Sharp Talking Time

WHAT IS IT:  First ELSI quartz talking time clock (1979)


When the Sharp CT 660E “Talking Time” was introduced in 1979 it represented a technological breakthrough.  It was based on the first use of LSI (large scale integration) construction as opposed to the usual method at that time of mounting discrete components to a printed circuit board.  That made it an amazingly sophisticated product in the consumer marketplace at that time.  While there had been electro-mechanical “talking” devices previously this was the first talking clock to synthesize an actual human voice.  Talking products had a short-lived popularity in the 1980’s (who can forget your car insisting that “your door is a jar”) and then for the most part faded away.
When it was first introduced the Sharp Talking Time sold for about $100.  I bought one of the first and it has traveled the world with me, and sits on my nightstand to this day, looking as good as new (the photo is of my Talking Time).  In the 24 years I’ve owned it I estimate I have changed the batteries about 4-5 times.

The exterior is a brushed chrome colored plastic material, however there are no signs of any of the coloration wearing off as with so many chromed-plastic products.  The faceplate appears to be glass, as there are absolutely no scratches or signs of discoloration.  The LCD screen is not illuminated.  There is one small yellow button mounted on the top to activate having the clock announce the time.  The only other external control is a thumbwheel volume control.
On the bottom is a snap-open door (that also functions as a stand to hold the clock at an easier to see angle).  Under the door is a 6-position slider switch to set the time/alarm and to set the timer for 1, 5 or 30 minutes (plus a “normal” position).  There are 3 pushbuttons for hour, minutes & set, a slide switch to activate the alarm and another 2-position slider for clock or stopwatch.

By manipulating the buttons and sliders in combination you can set a fairly sophisticated array of timer/stopwatch activities including elapsed time spoken announcements and accumulated lap time announcements.   You can also set it to announce the time at periodic intervals.  When set for time announcement a matter-of-fact male voice announces "It's 1:27 PM".  When the alarm is set,  a few bars of music plays, followed by "Attention please, the time is, 1:27 PM followed by a brief interlude of Boccherini's Minuet.  If the alarm is set and you don’t shut it off immediately it automatically goes into a snooze alarm mode with the next alert stating “The time is …. PLEASE HURRY”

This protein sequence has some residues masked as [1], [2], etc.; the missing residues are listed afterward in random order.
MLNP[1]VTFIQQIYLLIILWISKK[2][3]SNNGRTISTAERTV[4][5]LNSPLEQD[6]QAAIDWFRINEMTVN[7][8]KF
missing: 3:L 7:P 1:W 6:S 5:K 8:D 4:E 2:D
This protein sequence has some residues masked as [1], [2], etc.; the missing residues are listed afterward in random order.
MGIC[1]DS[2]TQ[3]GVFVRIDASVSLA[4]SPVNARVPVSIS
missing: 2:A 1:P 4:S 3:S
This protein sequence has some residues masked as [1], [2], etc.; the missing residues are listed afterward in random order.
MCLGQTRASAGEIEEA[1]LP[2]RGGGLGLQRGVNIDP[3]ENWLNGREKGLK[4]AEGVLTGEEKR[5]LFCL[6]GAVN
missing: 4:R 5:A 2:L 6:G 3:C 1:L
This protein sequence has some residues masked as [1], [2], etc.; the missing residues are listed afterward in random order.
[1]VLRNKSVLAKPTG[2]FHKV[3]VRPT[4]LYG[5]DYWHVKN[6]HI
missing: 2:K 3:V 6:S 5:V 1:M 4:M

SIMILAR TO:  first of its type. Introduced talking devices of every kind and millions of cheap talking clocks/watches in the decade to follow
DO YOU NEED IT:  I do ... this is the alarm clock I've depended on for most of my life.  They are becoming increasingly rare and if you are a retro gadget collector now would be the time to try to find one in good condition.
HOW IT IMPACTS YOU:  as alluded to, the influence this device had on speech synthesized products is legend.  When you look at it the case (about the size of a pack of king-sized cigarettes, if you can relate to that) seems huge to contain nothing more than a talking clock, but in 1979 every millimeter of internal space was packed with technology that previously would have required the dimensions of a shoebox (if you can relate to that).
COMMENTS:  If anyone knows that the little gray plastic cover on the left side is for, we would love to know.  At the time I bought it Sharp's only comments was "future technology".

WEBSITE:  There is no reference to this product at the Sharp website


SEE IT IN MOTION:  there are no relevant videos posted

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  1. I have one myself, although it's currently in the custody of my 1 year old(she gets excited and squeals when it tells her the time) I've been wondering what that little outlet is for as well, for as long as I can remember. Only thing I can think of is that it might have been useful in reprogramming in the future, and they just never got around to it? (I had the thing for more than 20 years before I even put batteries in it earlier today. Love the information you shared by the way, makes it more than just an oddity I ended up with of my blind uncle's, but rather a technological treasure.

  2. I just came across this site. I own two, new, still in the box. batteries in a seperate wrapper but they look like they may have leaked. Strap, & Instruction manuel. If you are interested in them, just let me know.

    1. If you still have a clock, I would be interested. What are you selling them for?

    2. I am really interested in purchasing one or two of the Sharp talking time I clocks from you. If you would be interested in selling one or both of them, please contact me by email at These clocks were incredibly popular in the blind community.

      Thank you so much,

    3. Contact me- I will buy both. Info@rockinghamllc.coml

    4. I will buy both. Please contact me

  3. I noticed that you have two that are in the box. I was wondering if you might be willing to sell me one or both. I would give you a very fair price. Please write to me at because I cannot use this website without sighted assistance. My friend is helping me write this. Thank you so much and I want to thank Adam for having such an interesting site.

  4. Some of the comments above were "stuck" in the inbox. Sorry about that, they have been posted now. Good luck with buying/selling/trading your items. [Editor]